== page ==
How Trigger Stacking Affects My Migraines
While doing some reading on dog training, I came across an interesting term called trigger stacking. It refers to the process of small stressors adding up and overwhelming the dog, resulting in a large, sometimes adverse reaction. This, of course, switched my mind over into nerd mode. I thought about how small, unassuming stimuli or triggers could slowly build up and overwhelm my brain. My large, adverse reaction would be a migraine attack!
What is my migraine trigger threshold?
There are so many triggers or stimuli that affect people who live with migraine disease. Some of the more common ones are stress, sleep disruptions, hormone fluctuations, food or drink items, weather changes, dehydration, lights, sounds, smells, and medication overuse. I have been impacted by nearly all of these and others regularly for years. I think we all have a certain threshold that needs to be met before an attack can set in. In my experience, not all triggers carry the same weight. I think I handle and process stress well. However, the stress tracker on my watch constantly tells me differently!
How does my trigger stacking work?
I liken my trigger stacking process to an old-fashioned balance scale. Every day I start off with a set counterbalance. This is my average personal threshold. My triggers/stressors start piling on the scale from the time I awaken each day. New daily persistent headache is almost always the first one. As my day progresses, others add to the pile. Having stacked appointments, I have to keep eating or not, caffeine or not. These all make a difference. They all carry a specific weight. In many cases, the weightiness of my stressors depends on how I perceive them impacting me. Some days interacting with my teen or other family members could come in as two pounds and, on other days, ten pounds. There is a great deal of variability in my controllable triggers.
How do I manage less controllable triggers?
There are other things that can be used to help manage triggers beyond my control. I think of these preventative measures as additional counterbalances. I can wear my hat and sunglasses to lighten the weight of a trigger like bright sunlight. Noise protection can dampen irritating noises or other unfriendly ambient sounds. Medication is a big counterbalance piece for me. I try my best to control what I can. It’s not a perfect system, and sometimes I get caught with my pants down! I’m always thinking, “an ounce of prevention is worth a pound of cure,” despite there being no cure for my conditions. Taking time to analyze how I experience my attacks and the triggers/stressors that feed them is how I cope with my chronic conditions. It may seem odd, but it works for me.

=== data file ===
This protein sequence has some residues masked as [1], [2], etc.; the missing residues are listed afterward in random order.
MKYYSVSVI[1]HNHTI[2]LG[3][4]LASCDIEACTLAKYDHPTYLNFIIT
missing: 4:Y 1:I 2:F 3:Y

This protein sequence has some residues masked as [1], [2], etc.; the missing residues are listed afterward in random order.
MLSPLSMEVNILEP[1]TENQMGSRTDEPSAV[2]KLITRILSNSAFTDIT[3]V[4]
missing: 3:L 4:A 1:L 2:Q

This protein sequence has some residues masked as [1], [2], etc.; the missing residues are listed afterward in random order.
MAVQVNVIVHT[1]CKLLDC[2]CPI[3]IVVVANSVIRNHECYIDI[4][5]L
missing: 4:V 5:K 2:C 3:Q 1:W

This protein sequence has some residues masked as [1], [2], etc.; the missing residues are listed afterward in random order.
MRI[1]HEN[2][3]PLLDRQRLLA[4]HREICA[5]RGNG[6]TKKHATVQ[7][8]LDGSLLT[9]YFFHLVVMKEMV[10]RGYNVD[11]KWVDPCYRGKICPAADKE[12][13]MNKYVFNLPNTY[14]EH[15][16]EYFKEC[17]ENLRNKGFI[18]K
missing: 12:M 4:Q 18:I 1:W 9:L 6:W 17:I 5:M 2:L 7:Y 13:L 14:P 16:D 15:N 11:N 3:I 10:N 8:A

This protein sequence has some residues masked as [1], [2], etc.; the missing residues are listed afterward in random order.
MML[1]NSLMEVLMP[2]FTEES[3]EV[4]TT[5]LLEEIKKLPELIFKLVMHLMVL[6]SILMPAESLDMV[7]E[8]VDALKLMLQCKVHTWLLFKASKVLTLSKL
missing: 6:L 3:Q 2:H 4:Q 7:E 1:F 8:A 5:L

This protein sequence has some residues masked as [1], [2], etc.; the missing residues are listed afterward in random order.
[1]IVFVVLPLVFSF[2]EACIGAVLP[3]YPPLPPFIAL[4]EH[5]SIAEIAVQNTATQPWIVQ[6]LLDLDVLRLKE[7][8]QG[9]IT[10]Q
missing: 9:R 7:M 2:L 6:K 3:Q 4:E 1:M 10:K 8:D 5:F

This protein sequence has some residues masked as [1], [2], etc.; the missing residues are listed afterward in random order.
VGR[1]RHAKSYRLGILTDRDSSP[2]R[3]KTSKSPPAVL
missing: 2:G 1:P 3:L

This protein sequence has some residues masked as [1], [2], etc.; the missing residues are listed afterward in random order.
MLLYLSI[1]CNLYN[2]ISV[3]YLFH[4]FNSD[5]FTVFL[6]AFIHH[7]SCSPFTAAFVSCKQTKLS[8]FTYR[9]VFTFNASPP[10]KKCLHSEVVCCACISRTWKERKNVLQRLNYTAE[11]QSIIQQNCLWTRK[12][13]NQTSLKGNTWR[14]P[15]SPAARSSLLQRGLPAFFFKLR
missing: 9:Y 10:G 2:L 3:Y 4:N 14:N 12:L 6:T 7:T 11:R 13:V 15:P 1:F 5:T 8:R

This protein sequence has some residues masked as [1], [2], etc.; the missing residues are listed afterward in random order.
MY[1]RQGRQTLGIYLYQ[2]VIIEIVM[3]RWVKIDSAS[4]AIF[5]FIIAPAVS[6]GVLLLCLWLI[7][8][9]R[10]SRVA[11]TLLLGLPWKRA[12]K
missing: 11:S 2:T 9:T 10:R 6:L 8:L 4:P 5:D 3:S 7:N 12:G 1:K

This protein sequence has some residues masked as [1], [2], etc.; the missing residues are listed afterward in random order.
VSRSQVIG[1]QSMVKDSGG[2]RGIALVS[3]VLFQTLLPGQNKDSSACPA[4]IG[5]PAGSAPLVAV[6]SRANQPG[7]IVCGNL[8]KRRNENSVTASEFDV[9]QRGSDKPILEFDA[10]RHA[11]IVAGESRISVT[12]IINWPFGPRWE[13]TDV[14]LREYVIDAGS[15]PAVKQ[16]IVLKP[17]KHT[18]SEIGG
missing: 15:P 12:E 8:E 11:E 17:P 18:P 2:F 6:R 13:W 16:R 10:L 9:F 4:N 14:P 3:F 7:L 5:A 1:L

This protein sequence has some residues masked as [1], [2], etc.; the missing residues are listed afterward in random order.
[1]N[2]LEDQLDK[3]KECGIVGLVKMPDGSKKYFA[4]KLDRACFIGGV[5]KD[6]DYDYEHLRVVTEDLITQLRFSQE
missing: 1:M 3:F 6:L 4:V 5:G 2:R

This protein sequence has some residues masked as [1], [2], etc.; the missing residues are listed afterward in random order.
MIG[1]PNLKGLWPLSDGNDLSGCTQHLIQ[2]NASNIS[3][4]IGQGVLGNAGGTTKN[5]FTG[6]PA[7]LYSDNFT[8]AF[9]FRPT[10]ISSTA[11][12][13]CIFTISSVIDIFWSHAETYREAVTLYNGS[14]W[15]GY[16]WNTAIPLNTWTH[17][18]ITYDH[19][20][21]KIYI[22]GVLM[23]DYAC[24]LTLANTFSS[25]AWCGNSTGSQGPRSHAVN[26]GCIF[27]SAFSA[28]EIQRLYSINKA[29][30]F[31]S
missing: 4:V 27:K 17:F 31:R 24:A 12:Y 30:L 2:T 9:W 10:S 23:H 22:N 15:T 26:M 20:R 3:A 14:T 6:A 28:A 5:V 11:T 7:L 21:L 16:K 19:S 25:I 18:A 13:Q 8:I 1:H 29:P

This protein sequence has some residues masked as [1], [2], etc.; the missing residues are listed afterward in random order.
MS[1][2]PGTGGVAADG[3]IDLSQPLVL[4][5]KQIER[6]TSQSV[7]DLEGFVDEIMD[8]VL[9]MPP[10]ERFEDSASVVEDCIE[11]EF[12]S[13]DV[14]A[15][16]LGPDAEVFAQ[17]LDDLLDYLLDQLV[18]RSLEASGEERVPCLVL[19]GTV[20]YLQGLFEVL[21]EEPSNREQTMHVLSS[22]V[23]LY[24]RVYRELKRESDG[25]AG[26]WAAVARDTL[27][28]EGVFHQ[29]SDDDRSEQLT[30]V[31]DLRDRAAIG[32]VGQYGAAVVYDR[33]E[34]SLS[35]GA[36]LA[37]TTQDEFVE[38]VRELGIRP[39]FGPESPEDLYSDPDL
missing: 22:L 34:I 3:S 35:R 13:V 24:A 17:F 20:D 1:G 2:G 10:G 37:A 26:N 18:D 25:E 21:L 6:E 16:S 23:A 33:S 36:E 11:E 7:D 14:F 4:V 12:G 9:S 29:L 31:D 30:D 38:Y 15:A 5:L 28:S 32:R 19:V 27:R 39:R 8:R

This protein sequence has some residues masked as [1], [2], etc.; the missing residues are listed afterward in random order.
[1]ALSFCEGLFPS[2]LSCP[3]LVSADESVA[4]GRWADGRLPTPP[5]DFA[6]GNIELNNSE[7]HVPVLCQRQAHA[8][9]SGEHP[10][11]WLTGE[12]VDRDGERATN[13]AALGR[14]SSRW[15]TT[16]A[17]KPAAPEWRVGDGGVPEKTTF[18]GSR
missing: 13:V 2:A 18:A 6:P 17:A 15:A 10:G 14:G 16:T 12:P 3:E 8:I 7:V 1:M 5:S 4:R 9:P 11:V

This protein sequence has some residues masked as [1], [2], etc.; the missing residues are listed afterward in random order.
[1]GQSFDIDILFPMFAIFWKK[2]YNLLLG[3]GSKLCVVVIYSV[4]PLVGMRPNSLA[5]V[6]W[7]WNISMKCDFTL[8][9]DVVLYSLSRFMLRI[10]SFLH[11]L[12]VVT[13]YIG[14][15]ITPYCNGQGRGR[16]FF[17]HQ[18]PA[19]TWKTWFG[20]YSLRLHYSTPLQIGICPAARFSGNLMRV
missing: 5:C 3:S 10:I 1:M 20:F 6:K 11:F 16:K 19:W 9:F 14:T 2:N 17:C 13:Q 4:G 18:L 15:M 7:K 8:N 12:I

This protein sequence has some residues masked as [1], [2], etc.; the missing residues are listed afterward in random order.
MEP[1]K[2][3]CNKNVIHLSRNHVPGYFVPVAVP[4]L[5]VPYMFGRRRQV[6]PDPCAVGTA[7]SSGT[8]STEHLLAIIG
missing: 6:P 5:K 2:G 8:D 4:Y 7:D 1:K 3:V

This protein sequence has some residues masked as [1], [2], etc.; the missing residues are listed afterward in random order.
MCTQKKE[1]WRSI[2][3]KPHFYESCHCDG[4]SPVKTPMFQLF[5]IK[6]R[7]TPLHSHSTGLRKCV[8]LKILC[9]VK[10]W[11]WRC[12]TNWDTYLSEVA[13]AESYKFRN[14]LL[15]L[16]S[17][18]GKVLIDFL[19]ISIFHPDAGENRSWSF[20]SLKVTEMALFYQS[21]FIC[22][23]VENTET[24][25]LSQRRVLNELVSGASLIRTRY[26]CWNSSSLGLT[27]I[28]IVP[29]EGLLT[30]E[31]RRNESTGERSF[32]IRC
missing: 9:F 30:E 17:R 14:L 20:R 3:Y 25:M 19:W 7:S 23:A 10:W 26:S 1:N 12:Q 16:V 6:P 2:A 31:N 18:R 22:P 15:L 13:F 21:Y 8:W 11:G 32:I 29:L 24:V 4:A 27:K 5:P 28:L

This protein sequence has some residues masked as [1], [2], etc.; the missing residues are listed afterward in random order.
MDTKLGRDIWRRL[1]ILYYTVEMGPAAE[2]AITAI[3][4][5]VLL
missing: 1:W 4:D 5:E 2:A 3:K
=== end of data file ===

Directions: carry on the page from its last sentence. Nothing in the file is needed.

How do I manage triggers day-to-day?
The bottom line is that not all stressors have the same impact, and they vary from day to day. Mindfully considering what I experience each day does help me to mitigate trigger stacking and, by default, a large, adverse reaction. There are days my scale stays balanced, and then there are days when it shifts violently passed my threshold. Understanding my triggers/stressors and how to lighten their burden is a helpful tool in the effective management of my conditions.
How do your triggers weigh in on the balance scale of your daily life?
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